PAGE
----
See more from this Session: General Forest, Range and Wildland Soils: II
Wednesday, October 19, 2011
Henry Gonzalez Convention Center, Hall C, Street Level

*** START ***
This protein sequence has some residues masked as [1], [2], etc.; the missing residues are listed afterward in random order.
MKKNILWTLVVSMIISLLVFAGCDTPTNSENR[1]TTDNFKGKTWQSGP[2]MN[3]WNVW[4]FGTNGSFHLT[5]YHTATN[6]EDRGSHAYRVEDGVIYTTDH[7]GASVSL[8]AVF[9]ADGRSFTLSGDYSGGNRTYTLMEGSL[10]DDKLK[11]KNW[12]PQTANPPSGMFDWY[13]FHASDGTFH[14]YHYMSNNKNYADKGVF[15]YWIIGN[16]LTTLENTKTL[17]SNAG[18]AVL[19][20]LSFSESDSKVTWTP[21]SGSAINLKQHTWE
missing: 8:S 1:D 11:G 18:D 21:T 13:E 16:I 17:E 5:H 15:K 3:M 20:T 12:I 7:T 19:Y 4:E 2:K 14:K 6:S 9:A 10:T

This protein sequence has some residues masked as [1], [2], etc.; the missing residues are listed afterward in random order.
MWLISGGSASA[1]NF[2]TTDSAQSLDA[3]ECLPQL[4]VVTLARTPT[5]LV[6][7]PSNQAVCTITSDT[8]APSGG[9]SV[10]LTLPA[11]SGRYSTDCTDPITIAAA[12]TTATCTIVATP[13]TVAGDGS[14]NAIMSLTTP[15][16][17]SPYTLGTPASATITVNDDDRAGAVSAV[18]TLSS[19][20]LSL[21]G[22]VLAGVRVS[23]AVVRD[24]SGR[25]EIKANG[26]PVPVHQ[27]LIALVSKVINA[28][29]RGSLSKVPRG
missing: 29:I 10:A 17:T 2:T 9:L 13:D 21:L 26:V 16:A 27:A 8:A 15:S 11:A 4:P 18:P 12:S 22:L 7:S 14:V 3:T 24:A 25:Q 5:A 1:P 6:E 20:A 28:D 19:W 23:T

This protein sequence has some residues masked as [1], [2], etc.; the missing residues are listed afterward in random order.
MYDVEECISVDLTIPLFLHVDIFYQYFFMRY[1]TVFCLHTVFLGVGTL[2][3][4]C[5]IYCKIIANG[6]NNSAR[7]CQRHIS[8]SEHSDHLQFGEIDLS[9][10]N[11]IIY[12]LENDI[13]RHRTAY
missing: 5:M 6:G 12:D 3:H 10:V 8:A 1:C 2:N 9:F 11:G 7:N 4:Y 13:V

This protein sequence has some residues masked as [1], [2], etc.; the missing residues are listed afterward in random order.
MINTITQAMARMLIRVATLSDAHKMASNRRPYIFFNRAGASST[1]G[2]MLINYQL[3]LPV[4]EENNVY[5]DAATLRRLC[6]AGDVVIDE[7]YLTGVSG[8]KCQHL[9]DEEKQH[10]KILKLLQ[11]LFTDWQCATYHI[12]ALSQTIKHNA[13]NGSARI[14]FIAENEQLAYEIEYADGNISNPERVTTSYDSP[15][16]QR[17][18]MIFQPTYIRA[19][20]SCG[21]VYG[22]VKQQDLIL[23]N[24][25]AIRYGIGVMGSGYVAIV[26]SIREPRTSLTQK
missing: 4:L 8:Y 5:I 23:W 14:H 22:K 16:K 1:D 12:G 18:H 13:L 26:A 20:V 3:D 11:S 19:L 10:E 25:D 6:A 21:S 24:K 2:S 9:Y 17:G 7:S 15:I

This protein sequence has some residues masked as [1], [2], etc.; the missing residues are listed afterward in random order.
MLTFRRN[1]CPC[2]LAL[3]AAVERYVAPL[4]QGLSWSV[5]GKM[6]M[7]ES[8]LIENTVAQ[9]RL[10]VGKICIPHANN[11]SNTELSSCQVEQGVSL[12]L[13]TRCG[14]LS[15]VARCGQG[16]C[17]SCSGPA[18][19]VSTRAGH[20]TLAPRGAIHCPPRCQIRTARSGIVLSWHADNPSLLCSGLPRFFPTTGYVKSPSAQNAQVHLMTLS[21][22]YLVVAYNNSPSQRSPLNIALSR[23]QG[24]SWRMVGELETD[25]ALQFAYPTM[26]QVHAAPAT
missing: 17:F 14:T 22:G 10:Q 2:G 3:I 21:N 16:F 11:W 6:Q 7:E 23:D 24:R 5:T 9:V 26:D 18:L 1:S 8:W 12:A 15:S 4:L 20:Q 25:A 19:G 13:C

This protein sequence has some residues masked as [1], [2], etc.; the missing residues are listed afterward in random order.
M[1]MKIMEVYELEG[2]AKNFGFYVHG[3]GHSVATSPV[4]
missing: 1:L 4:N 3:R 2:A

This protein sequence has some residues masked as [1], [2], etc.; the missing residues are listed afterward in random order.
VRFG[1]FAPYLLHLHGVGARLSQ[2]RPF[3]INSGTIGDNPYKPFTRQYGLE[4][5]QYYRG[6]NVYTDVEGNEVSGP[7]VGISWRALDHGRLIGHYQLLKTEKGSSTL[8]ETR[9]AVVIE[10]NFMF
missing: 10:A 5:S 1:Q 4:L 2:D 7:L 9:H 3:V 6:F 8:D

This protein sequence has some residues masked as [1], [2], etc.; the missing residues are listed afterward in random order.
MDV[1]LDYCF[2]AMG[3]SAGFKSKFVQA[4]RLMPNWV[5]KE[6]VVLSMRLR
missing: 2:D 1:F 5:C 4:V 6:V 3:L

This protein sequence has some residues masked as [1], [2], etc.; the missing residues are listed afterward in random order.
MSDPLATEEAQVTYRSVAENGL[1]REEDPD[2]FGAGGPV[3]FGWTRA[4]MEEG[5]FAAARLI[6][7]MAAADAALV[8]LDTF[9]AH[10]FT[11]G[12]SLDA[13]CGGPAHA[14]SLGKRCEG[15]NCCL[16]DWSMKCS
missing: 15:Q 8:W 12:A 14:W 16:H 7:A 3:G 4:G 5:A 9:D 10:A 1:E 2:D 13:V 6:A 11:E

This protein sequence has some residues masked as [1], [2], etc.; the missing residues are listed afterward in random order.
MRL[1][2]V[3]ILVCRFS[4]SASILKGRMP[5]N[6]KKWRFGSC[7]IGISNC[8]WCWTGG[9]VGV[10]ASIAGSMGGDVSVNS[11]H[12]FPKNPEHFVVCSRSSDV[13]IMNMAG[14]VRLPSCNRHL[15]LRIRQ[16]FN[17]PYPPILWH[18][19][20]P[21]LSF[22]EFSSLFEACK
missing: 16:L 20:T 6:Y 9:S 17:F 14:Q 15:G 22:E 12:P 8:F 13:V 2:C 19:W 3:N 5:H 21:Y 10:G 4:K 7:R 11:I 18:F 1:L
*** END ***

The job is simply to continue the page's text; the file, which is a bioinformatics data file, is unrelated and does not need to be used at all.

Soils, groundwater, and surface waters are not separate entities; they are inter-connected at many scales of observation. For example, pedon-scale soil morphology and chemistry can be influenced by hillslope-scale hydrologic processes. Hydropedology, the study of the inter-relationships between soils and water, shows that soils are formed at the hillslope as well as the pedon scale, since soluble materials can be transported from one pedon to another according to hydrologic flowpaths. In Watershed 3 (WS3) of the Hubbard Brook Experimental Forest, New Hampshire, six soil types have been identified (based on morphology, topography, and hydrology) and called hydropedologic units (HPUs). Over 80 pedons (including some from each HPU) have been described and sampled by horizon throughout WS3. Soil samples have been extracted with citrate-dithionite (d) and acid ammonium oxalate (o) in order to quantify pedogenically significant fractions of Al, Fe, Mn, and C. We used ratios of Feo to Fed and Mnd to Fed to provide information about redox conditions and lateral translocation of spodic materials in the catchment. We compared all variables by HPU using analysis of variance, in order to determine potential of each soil type to contribute solutes to headwaters. Our results show redistribution of Al, Fe, and C generally downslope, with these elements accumulating most in the riparian zone. These results provide evidence that spodic materials are translocated at the hillslope scale, resulting in lateral as well as vertical podzolization in WS3. Soils in and around seep zones show the highest concentrations of Fe and Mn in the catchment; this is likely due to deep groundwater inputs. This research is part of a larger project examining the influence of hydropedologic processes on spatial and temporal variations in groundwater and stream water chemistry at Hubbard Brook.